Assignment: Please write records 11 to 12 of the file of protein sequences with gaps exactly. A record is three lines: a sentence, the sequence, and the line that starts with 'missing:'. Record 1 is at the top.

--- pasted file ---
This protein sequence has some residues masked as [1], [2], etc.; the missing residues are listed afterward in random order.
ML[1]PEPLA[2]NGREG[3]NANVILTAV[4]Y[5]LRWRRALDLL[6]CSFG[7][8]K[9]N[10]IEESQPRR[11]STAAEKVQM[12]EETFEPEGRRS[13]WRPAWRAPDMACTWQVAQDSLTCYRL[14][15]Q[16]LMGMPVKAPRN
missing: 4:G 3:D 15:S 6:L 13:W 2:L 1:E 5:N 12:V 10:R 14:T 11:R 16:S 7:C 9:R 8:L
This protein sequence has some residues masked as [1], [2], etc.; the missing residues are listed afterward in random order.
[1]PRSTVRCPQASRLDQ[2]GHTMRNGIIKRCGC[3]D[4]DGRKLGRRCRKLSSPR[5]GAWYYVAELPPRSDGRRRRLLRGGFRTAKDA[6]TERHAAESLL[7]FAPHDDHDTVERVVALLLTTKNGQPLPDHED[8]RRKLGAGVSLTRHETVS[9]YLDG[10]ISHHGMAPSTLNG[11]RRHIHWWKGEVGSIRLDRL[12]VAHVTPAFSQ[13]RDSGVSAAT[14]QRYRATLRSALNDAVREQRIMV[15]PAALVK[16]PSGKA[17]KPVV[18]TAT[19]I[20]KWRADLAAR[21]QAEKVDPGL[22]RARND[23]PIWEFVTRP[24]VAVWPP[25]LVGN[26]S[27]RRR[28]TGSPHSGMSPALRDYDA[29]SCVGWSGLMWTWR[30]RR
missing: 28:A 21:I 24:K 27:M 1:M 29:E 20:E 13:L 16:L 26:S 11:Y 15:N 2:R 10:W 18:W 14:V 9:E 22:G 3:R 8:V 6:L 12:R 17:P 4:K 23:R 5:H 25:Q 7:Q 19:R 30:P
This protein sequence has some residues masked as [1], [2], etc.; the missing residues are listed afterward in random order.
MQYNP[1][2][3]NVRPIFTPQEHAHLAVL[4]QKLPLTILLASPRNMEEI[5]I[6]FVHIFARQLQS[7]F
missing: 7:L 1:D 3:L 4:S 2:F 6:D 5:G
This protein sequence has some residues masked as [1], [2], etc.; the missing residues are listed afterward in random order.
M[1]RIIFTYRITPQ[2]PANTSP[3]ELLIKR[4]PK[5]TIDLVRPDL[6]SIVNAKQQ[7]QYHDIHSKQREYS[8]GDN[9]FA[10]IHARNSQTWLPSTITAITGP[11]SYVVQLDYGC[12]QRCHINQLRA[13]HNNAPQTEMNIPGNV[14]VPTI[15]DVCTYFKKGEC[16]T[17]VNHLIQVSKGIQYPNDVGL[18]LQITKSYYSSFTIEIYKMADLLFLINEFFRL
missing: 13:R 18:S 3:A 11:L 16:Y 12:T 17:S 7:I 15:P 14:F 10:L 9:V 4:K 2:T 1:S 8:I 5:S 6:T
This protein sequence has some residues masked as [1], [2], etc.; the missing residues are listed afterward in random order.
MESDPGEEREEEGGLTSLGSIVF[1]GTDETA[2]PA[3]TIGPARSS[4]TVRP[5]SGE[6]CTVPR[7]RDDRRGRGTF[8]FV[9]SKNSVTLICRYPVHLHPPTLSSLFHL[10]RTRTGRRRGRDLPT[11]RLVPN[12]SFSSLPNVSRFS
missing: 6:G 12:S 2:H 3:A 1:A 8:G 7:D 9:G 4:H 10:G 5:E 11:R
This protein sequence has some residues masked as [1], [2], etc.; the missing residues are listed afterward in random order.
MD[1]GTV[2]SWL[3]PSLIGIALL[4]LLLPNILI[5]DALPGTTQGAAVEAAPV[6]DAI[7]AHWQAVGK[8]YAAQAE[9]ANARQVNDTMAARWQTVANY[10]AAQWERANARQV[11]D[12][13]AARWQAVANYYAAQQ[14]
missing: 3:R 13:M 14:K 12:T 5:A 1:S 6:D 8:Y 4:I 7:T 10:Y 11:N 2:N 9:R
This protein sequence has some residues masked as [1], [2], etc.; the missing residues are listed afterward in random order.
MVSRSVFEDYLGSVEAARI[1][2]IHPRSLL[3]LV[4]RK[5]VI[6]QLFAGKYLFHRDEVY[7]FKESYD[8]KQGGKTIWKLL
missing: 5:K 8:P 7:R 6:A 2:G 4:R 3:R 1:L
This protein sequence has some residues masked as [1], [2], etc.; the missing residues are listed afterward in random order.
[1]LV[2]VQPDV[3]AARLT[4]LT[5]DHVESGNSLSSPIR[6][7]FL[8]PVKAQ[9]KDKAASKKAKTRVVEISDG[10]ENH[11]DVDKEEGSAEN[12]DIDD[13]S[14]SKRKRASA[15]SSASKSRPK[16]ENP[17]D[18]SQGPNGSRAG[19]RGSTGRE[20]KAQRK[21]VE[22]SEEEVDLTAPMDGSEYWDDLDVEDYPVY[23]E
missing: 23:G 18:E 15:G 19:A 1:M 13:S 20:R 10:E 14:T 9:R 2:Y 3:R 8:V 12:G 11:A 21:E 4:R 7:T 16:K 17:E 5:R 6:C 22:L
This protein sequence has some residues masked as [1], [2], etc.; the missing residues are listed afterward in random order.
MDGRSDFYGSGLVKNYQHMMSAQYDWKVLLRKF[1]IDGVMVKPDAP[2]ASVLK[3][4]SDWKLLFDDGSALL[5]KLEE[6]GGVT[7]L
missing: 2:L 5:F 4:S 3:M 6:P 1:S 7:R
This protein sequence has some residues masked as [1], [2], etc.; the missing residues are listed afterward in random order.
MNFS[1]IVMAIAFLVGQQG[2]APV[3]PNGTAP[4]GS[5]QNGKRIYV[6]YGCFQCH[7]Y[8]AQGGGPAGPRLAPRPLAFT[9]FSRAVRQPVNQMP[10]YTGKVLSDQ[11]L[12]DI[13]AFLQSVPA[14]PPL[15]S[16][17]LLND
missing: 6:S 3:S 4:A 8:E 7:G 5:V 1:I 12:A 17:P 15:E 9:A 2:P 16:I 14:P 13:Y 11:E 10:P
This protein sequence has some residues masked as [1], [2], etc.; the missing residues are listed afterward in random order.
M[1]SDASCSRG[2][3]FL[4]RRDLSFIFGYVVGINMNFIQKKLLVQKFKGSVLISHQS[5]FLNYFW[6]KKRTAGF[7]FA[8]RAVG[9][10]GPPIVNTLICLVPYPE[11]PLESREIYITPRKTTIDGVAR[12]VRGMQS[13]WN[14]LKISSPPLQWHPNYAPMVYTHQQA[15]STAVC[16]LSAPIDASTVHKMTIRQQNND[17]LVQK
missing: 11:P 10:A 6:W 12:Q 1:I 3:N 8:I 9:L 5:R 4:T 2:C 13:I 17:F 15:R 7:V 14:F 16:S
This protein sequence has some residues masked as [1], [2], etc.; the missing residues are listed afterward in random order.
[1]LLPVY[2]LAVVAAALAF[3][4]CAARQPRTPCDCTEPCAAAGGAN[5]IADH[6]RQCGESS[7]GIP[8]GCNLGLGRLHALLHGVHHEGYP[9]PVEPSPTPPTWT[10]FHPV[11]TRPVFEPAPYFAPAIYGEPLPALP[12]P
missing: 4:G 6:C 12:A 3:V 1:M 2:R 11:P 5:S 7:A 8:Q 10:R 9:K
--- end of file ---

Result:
This protein sequence has some residues masked as [1], [2], etc.; the missing residues are listed afterward in random order.
M[1]SDASCSRG[2][3]FL[4]RRDLSFIFGYVVGINMNFIQKKLLVQKFKGSVLISHQS[5]FLNYFW[6]KKRTAGF[7]FA[8]RAVG[9][10]GPPIVNTLICLVPYPE[11]PLESREIYITPRKTTIDGVAR[12]VRGMQS[13]WN[14]LKISSPPLQWHPNYAPMVYTHQQA[15]STAVC[16]LSAPIDASTVHKMTIRQQNND[17]LVQK
missing: 11:P 10:A 6:W 12:Q 1:I 3:N 8:I 9:L 5:R 4:T 2:C 13:I 17:F 15:R 7:V 14:F 16:S
This protein sequence has some residues masked as [1], [2], etc.; the missing residues are listed afterward in random order.
[1]LLPVY[2]LAVVAAALAF[3][4]CAARQPRTPCDCTEPCAAAGGAN[5]IADH[6]RQCGESS[7]GIP[8]GCNLGLGRLHALLHGVHHEGYP[9]PVEPSPTPPTWT[10]FHPV[11]TRPVFEPAPYFAPAIYGEPLPALP[12]P
missing: 4:G 6:C 12:A 3:V 1:M 2:R 11:P 5:S 7:A 8:Q 10:R 9:K